What is Lateral Rectus Muscle?
The lateral rectus muscle is one of the six extraocular muscles that regulates eye movement. The lateral rectus muscle’s function is abducting the eye. Abduction is the term for the eye’s movement away from the nose, or towards the ear. When the eye’s lateral rectus muscle is contracting, the eye moves outward towards the ear.
Damage of the nerve that controls the lateral rectus muscle can result in a palsy (weakness) of the muscle. A lateral rectus palsy, also known as a sixth nerve palsy, can cause symptoms such as double vision and an eye turn. A lateral rectus palsy may indicate neurological abnormalities of the brain. Possible causes of a lateral rectus palsy are diabetes, hypertension, trauma, a brain tumor, or elevated intracranial pressure. A lateral rectus muscle palsy is a serious concern that an eye doctor should examine right away.
- The lateral rectus muscle is the eye muscle that abducts the eye, moving it away from the nose or toward the ear.
- If the lateral rectus muscle is damaged, the eyes may turn inward, resulting in double vision.
- A lateral rectus muscle weakness can be caused by diabetes, hypertension, intracranial tumor, or other conditions. It should be examined promptly by an eye doctor.
Structure And Function Of The Lateral Rectus Muscle
When we look to the left or to the right, we are using the lateral rectus muscle. Each eye has its own lateral rectus muscle. The lateral muscle function is to abduct the eye, which is the action of moving the eye outward, or away from the midline. You can remember this function by imagining that the eye is ‘abducted by aliens’, so the eye is moved away from the center position.
The lateral rectus muscle originates at the common tendinous ring, or the annulus of Zinn, located at the back of the eye socket. It inserts close to the outer corner of the eyeball. The actual muscle is hidden inside of the eye socket and cannot be seen by the naked eye. The muscle is approximately 40 millimeters long.
The medial rectus muscle does the opposite action of the lateral rectus muscle. Each eye muscle has an ‘oppositely paired’ muscle that does the opposite action. The lateral rectus muscle function is to abduct the eye (away from the nose). The oppositely paired muscle, which is the medial rectus muscle, adducts the eye and moves it inwards (closer to the nose). For example, when you try to look at your nose and your eyes cross, you are working both of the eye’s medial rectus muscles. With any ‘oppositely paired’ muscles, as one muscle contracts, the other muscle relaxes. So when the lateral rectus muscle contracts, the medial rectus muscle relaxes an equal amount.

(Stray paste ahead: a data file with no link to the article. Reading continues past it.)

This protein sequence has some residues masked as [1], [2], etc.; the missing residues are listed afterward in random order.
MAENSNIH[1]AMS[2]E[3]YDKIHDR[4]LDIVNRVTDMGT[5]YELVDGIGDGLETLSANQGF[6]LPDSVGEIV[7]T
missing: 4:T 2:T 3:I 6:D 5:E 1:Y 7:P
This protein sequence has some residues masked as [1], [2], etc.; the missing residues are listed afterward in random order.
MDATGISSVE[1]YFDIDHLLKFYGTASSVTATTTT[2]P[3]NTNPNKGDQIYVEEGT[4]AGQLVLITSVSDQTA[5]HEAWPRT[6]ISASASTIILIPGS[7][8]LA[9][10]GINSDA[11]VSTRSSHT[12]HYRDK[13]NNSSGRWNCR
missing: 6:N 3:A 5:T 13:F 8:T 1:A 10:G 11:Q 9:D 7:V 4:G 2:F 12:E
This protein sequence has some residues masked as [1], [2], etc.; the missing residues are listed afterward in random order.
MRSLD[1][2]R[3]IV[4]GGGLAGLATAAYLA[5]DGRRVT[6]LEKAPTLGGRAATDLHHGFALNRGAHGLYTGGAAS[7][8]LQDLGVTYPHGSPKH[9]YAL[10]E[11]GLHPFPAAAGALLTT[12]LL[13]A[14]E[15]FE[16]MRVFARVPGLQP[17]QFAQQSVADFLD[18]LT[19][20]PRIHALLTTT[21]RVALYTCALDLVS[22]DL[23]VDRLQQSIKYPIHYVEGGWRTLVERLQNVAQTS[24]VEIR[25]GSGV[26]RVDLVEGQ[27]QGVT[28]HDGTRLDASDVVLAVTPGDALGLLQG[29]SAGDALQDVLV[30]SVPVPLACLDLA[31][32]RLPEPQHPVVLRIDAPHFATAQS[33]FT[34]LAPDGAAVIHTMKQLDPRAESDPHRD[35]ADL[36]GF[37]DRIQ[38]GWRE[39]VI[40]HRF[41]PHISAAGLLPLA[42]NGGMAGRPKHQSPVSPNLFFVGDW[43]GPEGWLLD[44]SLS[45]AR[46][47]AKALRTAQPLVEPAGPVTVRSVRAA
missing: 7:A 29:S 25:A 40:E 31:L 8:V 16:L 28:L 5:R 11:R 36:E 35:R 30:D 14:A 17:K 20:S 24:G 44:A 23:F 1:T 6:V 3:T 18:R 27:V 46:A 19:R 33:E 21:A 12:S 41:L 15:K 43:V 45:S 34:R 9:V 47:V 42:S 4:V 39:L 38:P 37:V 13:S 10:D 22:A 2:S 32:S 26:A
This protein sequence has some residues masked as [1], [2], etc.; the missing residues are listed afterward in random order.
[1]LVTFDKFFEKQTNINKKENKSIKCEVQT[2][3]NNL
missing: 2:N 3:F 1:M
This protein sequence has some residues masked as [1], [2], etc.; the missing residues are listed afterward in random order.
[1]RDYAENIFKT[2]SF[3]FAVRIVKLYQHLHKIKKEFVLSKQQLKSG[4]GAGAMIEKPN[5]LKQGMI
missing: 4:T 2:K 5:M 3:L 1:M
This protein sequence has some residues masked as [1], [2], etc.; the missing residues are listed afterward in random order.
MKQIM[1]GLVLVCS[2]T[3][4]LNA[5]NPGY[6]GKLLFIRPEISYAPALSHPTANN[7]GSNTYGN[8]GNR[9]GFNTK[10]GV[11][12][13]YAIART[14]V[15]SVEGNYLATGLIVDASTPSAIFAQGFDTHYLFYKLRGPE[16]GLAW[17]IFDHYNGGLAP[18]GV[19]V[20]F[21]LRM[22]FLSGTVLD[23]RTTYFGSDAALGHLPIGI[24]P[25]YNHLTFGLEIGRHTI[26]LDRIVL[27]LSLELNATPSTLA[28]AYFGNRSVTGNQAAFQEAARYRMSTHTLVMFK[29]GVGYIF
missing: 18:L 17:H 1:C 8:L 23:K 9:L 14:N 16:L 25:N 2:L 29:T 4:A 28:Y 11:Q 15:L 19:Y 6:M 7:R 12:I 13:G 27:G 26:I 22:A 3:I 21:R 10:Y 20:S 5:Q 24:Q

For example, when you look to the right:
- The right eye’s lateral rectus muscle contracts
- The right eye’s medial rectus muscle relaxes
- The left eye’s medial rectus muscle contracts
- The left eye’s lateral rectus muscle relaxes
Each eye muscle is connected to a cranial nerve that controls it. The lateral rectus muscle’s input and ‘control center’ is the abducens cranial nerve. The abducens nerve is also called cranial nerve six, or the sixth nerve. The abducens nerve controls the action of the lateral rectus muscle. The abducens cranial nerve is located in the pons of the brain.
It is important to remember that the lateral rectus muscle input is controlled by a cranial nerve located in the brain, because if the lateral rectus muscle stops working properly, the brain may also be affected. For example, if there is a brain tumor pressing on the right abducens nerve, it can decrease the input of the right eye’s lateral rectus muscle.
The lateral rectus muscle and other eye muscles are distinct from skeletal muscles in the rest of the human body. Unlike the muscles in your arms or legs, the eye muscles can move very quickly and they stay strong even after you use them for many hours (like when reading a book). In fact, for an hour of reading a book, the eyes make approximately ten thousand coordinated eye movements.
Like every extraocular muscle, the lateral rectus muscle receives its main blood supply from the muscular branches of the ophthalmic artery, as well as a small amount of blood supply from the lacrimal artery. Blood from the lateral rectus muscle drains into the superior and inferior ophthalmic veins, which eventually drains into the cavernous sinus.
The lateral rectus muscle can become paralysed, weak, and stop moving if the abducens nerve is damaged. The name of this condition is Abducens Nerve Palsy, or sixth nerve palsy. An abducens nerve palsy affecting adults over 50 years old is commonly due to microvascular disease, such as diabetes or hypertension (high blood pressure). However, a lateral rectus muscle palsy can also have a serious underlying cause such as a brain tumor or elevated pressure in the brain. Any new symptoms of double vision should always be examined by an eye doctor promptly.
Symptoms of a Lateral Rectus Muscle Palsy:
- Horizontal double vision, worse when looking far away
- Eyes appear ‘turned in’
- Head turn toward the affected eye’s side
- Inability to move the eyes towards the ears
Potential Causes of a Lateral Rectus Muscle Palsy:
- Hypertension (high blood pressure)
- Internal carotid artery aneurysm
- Space-occupying brain tumor
- Elevated intracranial pressure
- Myasthenia gravis
- Giant cell arteritis
- Trauma to the head or eyes